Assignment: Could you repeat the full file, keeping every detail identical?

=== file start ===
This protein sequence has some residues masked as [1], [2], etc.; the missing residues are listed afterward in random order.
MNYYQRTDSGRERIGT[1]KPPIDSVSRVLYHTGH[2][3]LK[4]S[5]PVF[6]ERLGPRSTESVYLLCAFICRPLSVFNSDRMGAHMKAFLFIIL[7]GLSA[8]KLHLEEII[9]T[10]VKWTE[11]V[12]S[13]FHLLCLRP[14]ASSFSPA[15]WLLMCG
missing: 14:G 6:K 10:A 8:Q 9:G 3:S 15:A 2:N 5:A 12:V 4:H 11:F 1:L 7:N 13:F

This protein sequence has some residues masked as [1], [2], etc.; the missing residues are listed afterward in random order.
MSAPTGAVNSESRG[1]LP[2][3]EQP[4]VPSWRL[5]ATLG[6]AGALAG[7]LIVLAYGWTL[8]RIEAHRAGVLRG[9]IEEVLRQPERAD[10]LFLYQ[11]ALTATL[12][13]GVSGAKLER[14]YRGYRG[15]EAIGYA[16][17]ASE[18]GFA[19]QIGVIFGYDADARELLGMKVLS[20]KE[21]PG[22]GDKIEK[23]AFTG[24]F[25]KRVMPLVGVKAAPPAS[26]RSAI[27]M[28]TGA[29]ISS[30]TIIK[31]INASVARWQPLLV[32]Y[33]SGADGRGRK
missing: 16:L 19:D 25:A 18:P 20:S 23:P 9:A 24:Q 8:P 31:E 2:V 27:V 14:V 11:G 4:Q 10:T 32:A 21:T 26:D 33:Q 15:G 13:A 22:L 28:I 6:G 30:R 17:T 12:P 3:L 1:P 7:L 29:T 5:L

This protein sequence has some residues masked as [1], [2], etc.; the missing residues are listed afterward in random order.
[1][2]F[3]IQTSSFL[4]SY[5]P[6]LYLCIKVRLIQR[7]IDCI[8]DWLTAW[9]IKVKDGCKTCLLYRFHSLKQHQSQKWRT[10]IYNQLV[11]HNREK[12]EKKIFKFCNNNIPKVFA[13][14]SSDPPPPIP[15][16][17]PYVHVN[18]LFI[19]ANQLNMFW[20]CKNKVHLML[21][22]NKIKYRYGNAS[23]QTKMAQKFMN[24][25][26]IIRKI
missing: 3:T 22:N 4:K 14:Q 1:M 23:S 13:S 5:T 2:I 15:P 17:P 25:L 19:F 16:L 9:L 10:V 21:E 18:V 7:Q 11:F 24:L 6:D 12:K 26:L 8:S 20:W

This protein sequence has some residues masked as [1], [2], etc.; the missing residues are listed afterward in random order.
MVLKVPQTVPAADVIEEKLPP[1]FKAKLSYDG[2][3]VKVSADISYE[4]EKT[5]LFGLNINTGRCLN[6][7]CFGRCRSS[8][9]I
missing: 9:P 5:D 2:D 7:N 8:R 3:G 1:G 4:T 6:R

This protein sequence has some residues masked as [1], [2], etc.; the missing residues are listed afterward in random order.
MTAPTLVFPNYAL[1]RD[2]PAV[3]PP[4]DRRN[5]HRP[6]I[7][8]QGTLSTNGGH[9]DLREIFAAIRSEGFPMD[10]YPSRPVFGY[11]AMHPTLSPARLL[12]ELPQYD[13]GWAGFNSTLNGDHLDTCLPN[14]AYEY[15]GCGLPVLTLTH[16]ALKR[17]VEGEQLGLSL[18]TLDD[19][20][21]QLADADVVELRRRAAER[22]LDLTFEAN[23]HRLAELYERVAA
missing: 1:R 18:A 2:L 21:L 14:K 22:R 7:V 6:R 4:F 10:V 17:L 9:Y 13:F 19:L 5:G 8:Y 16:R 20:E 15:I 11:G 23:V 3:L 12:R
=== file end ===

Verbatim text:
This protein sequence has some residues masked as [1], [2], etc.; the missing residues are listed afterward in random order.
MNYYQRTDSGRERIGT[1]KPPIDSVSRVLYHTGH[2][3]LK[4]S[5]PVF[6]ERLGPRSTESVYLLCAFICRPLSVFNSDRMGAHMKAFLFIIL[7]GLSA[8]KLHLEEII[9]T[10]VKWTE[11]V[12]S[13]FHLLCLRP[14]ASSFSPA[15]WLLMCG
missing: 14:G 6:K 10:A 8:Q 9:G 3:S 15:A 2:N 5:A 12:V 4:H 11:F 1:L 7:N 13:F

This protein sequence has some residues masked as [1], [2], etc.; the missing residues are listed afterward in random order.
MSAPTGAVNSESRG[1]LP[2][3]EQP[4]VPSWRL[5]ATLG[6]AGALAG[7]LIVLAYGWTL[8]RIEAHRAGVLRG[9]IEEVLRQPERAD[10]LFLYQ[11]ALTATL[12][13]GVSGAKLER[14]YRGYRG[15]EAIGYA[16][17]ASE[18]GFA[19]QIGVIFGYDADARELLGMKVLS[20]KE[21]PG[22]GDKIEK[23]AFTG[24]F[25]KRVMPLVGVKAAPPAS[26]RSAI[27]M[28]TGA[29]ISS[30]TIIK[31]INASVARWQPLLV[32]Y[33]SGADGRGRK
missing: 16:L 19:D 25:A 18:P 20:S 23:P 9:A 24:Q 8:P 31:E 2:V 27:V 14:V 11:G 4:Q 10:T 32:A 21:T 26:D 33:Q 15:G 13:A 22:L 28:I 6:G 30:R 17:T 12:P 3:L 1:P 7:L 29:T 5:L

This protein sequence has some residues masked as [1], [2], etc.; the missing residues are listed afterward in random order.
[1][2]F[3]IQTSSFL[4]SY[5]P[6]LYLCIKVRLIQR[7]IDCI[8]DWLTAW[9]IKVKDGCKTCLLYRFHSLKQHQSQKWRT[10]IYNQLV[11]HNREK[12]EKKIFKFCNNNIPKVFA[13][14]SSDPPPPIP[15][16][17]PYVHVN[18]LFI[19]ANQLNMFW[20]CKNKVHLML[21][22]NKIKYRYGNAS[23]QTKMAQKFMN[24][25][26]IIRKI
missing: 3:T 22:N 4:K 14:Q 1:M 23:S 13:S 5:T 2:I 15:P 17:P 25:L 19:F 16:L 9:L 10:V 21:E 18:V 7:Q 11:F 24:L 6:D 12:K 26:L 8:S 20:W

This protein sequence has some residues masked as [1], [2], etc.; the missing residues are listed afterward in random order.
MVLKVPQTVPAADVIEEKLPP[1]FKAKLSYDG[2][3]VKVSADISYE[4]EKT[5]LFGLNINTGRCLN[6][7]CFGRCRSS[8][9]I
missing: 9:P 5:D 2:D 7:N 8:R 3:G 1:G 4:T 6:R

This protein sequence has some residues masked as [1], [2], etc.; the missing residues are listed afterward in random order.
MTAPTLVFPNYAL[1]RD[2]PAV[3]PP[4]DRRN[5]HRP[6]I[7][8]QGTLSTNGGH[9]DLREIFAAIRSEGFPMD[10]YPSRPVFGY[11]AMHPTLSPARLL[12]ELPQYD[13]GWAGFNSTLNGDHLDTCLPN[14]AYEY[15]GCGLPVLTLTH[16]ALKR[17]VEGEQLGLSL[18]TLDD[19][20][21]QLADADVVELRRRAAER[22]LDLTFEAN[23]HRLAELYERVAA
missing: 1:R 18:A 2:L 21:L 14:K 22:R 7:V 6:R 4:F 10:V 17:L 9:Y 13:F 19:L 5:G 8:Y 16:R 20:E 15:I 11:G 23:V 3:L 12:R